Baldoni by numbers

Former Chico guitarist talks about music, his move to L.A. and the upcoming ETHOS music camp at CSUC

FANTASTIC FRETTING Guitarist Matt Baldoni playing classical guitar at home in L.A.

FANTASTIC FRETTING Guitarist Matt Baldoni playing classical guitar at home in L.A.

Courtesy Of Matt Baldoni

ETHOS Benefit Dinner & Concert
Matt Baldoni, along with fellow guitarists Tobin Roye, Dave Elke and Warren Haskell, plays a special dinner concert--Masters of the Guitar--Wednesday, July 17, in the BMU Theatre, on the CSUC campus. Dinner begins at 6 p.m.; the concert starts at 7:30 p.m. Tickets: Dinner & concert, $35; concert only, $6. Available at Zucchini & Vine or by calling (530) 898-5153. Proceeds benefit the ETHOS Music Camp.

Chances are you’ve heard guitarist Matt Baldoni. From spotless classical pieces performed at the Redwood Forest to rock at LaSalles or scintillating runs with Jazz Laboratory at Moxie’s, you’ve likely heard this young man’s playing. And very likely you’ve been impressed.

Unfortunately, you haven’t heard Baldoni around Chico for several months now. He’s relocated to Los Angeles, and in a recent phone interview he explained why he moved.

After graduating from CSU, Chico, with a classical and jazz performance bachelor’s degree in 2001, Baldoni auditioned for the studio guitar program at the University of Southern California.

“It’s a really great program designed for contemporary guitarists,” Baldoni says. “For electric guitar, specifically.” Baldoni auditioned and eventually returned to Chico, picking up where he’d left off—group and solo projects, guitar instruction at Herreid Music.

That fall, the department chairman of the USC studio guitar program, Richard Smith, called Baldoni, offering a full-ride scholarship. Initially, Baldoni refused; he wasn’t ready to leave Chico yet. However, in December, he received another call. The department wanted Baldoni. And it wanted a yes or no.

This time Baldoni said yes. And then promptly went about his Chico business. Then, in January 2002, when the young guitarist was almost literally out the door to a gig, the phone rang. Insistently. It was Richard Smith again. “He said, ‘School starts Monday. Are you ready?’” Baldoni had 48 hours to sub out 60 previously arranged gigs and tell 40 kids they didn’t have a guitar teacher any more. Plus, he had to find a place to live in Southern California. “I just packed up my car and a U-Haul trailer and moved!”

The University of Southern California has recently awarded Baldoni a grant to research the origins of Jimi Hendrix’ guitar style, allowing him direct access to the Hendrix family archives and the Experience Music Project in Seattle.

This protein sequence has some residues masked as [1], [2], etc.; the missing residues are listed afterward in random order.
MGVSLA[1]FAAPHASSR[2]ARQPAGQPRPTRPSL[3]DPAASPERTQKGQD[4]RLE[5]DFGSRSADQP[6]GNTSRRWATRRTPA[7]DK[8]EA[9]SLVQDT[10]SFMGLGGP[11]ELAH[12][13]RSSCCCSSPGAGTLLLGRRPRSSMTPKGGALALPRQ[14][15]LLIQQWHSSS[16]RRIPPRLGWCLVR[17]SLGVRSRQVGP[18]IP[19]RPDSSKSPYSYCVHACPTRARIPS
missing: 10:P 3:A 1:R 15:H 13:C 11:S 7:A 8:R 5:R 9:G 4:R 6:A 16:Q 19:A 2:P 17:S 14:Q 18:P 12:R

Courtesy Of Matt Baldoni

He currently rooms with another former Chicoan, Jason Schweitzer, now an audio-mixing engineer who has worked with such artists as Dr. Dre, Snoop Dogg and Limp Bizkit. “He [Schweitzer] was very instrumental in helping me make the decision to move down here,” Baldoni admits. “He told me, ‘Nothing against Chico, but here is where you need to be if you really want to take the next step forward.’”

Matt Baldoni’s first musical step forward happened at the age of 8, in his native Grass Valley. He was at a friend’s home, watching MTV, when a video featuring Van Halen burst onto the screen. Something of a shy bookworm, Baldoni was nonetheless impressed with guitarist Eddie Van Halen.

“After seeing this guy come blasting out onto the stage,” Baldoni says, his voice still enthusiastic, “playing guitar with just this amazing prowess and technique and musical sensibility and energy, I just thought that was it.”

Baldoni went home and announced that he wanted to play the guitar. Baldoni’s mother, in turn, took some music appreciation classes at the local community college, to better understand possible learning styles for her child. A year later, Baldoni was receiving classical guitar lessons in the Suzuki Method. This style of teaching emphasizes learning to play by ear before learning to read music.

“I didn’t start out just screwing around,” emphasizes Baldoni. “I had formalized training that got my ears in shape first, even before my hands. Consequently, these days I get hired because I can use my ears to figure stuff out right away. More so than the fact that I can read music well or that I can play scales really fast. Getting the ears trained early was the key.”

The key to Baldoni’s temporary return to Chico is the ETHOS Music Camp July 14-20. This will be Baldoni’s third summer instructing at the camp. The event offers young people ages 12-21 hands-on workshops to help develop their music skills under the guidance of excellent musicians, culminating with a live performance. “The whole idea,” explains Baldoni, “came from those of us in the guitar department [at Chico State] who wanted to do something good … for the university. We had a really good circle of players, and we started getting really motivated … in trying to make the department bigger. That was one of the things that started [the camp].”

It is entirely possible that a few of these young musicians could be the music stars of the future.

As far as his own future is concerned, Baldoni admits his dreams of rock stardom have changed to becoming a session man. "These guys are the best guitar players in the world. And I want to be one of them."